16 Years and Older
Action: PACT. Be Active. Online. A trial to promote physical activity in young people with cystic fibrosis.
, protocol number ACTRN12617001009303
Cystic Fibrosis (CF) is a complex, progressive, life-limiting disease that predominantly affects children and young adults. ‘Flare-ups’ of CF lung disease are common in people with this condition and often lead to admission to hospital and decline in lung capacity, imposing considerable burden on patients, their families and the healthcare system. Physical activity (PA) participation is a low-cost, easily accessible treatment option that has the potential to reduce the impact and progression of chronic lung disease in CF and may help reduce ‘flare ups’ of lung disease. However uptake and adherence to PA and exercise rehabilitation programs by young people with CF is poor. Advances in Internet technology and accessibility have made it possible for people to receive specialist medical care and rehabilitation therapy without attending the hospital. By using a secure website, readily accessible on any smartphone, tablet, laptop or computer it is possible for young people with CF to track their PA participation and receive feedback – at any time and place of their choosing. The aim of this project is to determine whether use of an online program to track PA participation and provide feedback, is more effective than usual care at improving PA participation, exercise capacity and quality of life, and prolonging the time to next hospital admission. People who agree to take part in the study will be randomly allocated to use the online program via the Internet, or to usual post-hospital care. At the beginning and end of the 12 weeks of the intervention phase, and at 3-months post completion of the intervention period, all participants will undergo measurements of PA participation, exercise capacity and health status. At 12 months- post completion of the intervention, hospital medical records will be reviewed to determine the frequency of hospital admission and number of hospital days. It is hypothesized that: 1. The web-based intervention will improve uptake and partic
12 Years to 35 Years Maximum
OtherClosed to enrollment
Clinical and psychosocial changes over late childhood and adolescence and early life determinants of long term clinical outcomes in cystic fibrosis Study
, protocol number ACTRN12613000778785
The purpose of the study is to further improve outcomes in CF by developing a better understanding of the reasons for the decline in health status and lung function during adolescence, which is one of the key challenges facing clinicians. We hope to do this by looking at such things such as the 1) pathology involved in CF lung disease, 2) long term risk of emerging organisms, 3) potential effects of early therapeutic interventions, such as P. aeruginosa eradication, 4) metagenomic profile identifying bacteria in respiratory samples, 5) psychosocial factors, and 6) relationship between early life events and outcomes between 9-17 years of age.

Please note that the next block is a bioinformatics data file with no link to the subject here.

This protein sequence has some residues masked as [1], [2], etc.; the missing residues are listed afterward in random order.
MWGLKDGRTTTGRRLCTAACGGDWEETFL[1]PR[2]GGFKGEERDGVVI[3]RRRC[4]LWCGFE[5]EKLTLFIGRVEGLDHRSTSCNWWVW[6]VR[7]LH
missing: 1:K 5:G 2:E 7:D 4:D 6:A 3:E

9 - 15 Years
Location: Australia - NSW, QLD, SA, VIC, WA
CF-IDEA (Cystic Fibrosis - Insulin Deficiency, Early Action): randomised controlled trial of once-daily insulin determir inpatients with cystic fibrosis and early insulin deficiency
, protocol number ACTRN12611000068965
Cystic fibrosis (CF) is the most common life-threatening genetic condition affecting Australian children. As well as repeated lung infections, children with CF develop insulin deficiency and eventually diabetes. The CF-IDEA trial will determine whether starting insulin treatment before the onset of diabetes (earlier than current practice) will improve the health of children with CF by improving body weight and lung function.
5 - 19 Years
Location: NSW - Australia
A Phase 3 multi-centre randomised placebo-controlled study of azithromycin in the primary prevention of radiologically-defined bronchiectasis in infants with cystic fibrosis (COMBATCF).
, protocol number NCT01270074 ACTRN12610001072000
The general aim of this project is to conduct a randomized double-blind, placebo-controlled clinical trial of azithromycin to determine whether treatment from infancy is safe and will prevent the onset of bronchiectasis. One hundred and thirty infants will be recruited from CF clinics in Australia and New Zealand and treated from 3 months to three years of age. The primary outcome will be the proportion with radiologically-defined bronchiectasis at 3 years of age. Safety and mechanistic evaluations will also be undertaken.
6 Weeks to 6 Months
Randomised controlled trial to be determine whether once-daily insulin detemir slows decline in weight and lung functions in patients with cystic fibrosis and early insulin deficiency.
, protocol number NCT01100892 ACTRN13611000068965
Cystic fibrosis (CF) is the most common life-threatening genetic condition affecting Australian children. As well as repeated lung infections, children with CF develop insulin deficiency and eventually diabetes. The CF-IDEA trial (Cystic Fibrosis - Insulin Deficiency, Early Action) will determine whether starting insulin treatment before the onset of diabetes (earlier than current practice) will improve the health of children with CF by improving body weight and lung function.
5 Years to 19 Years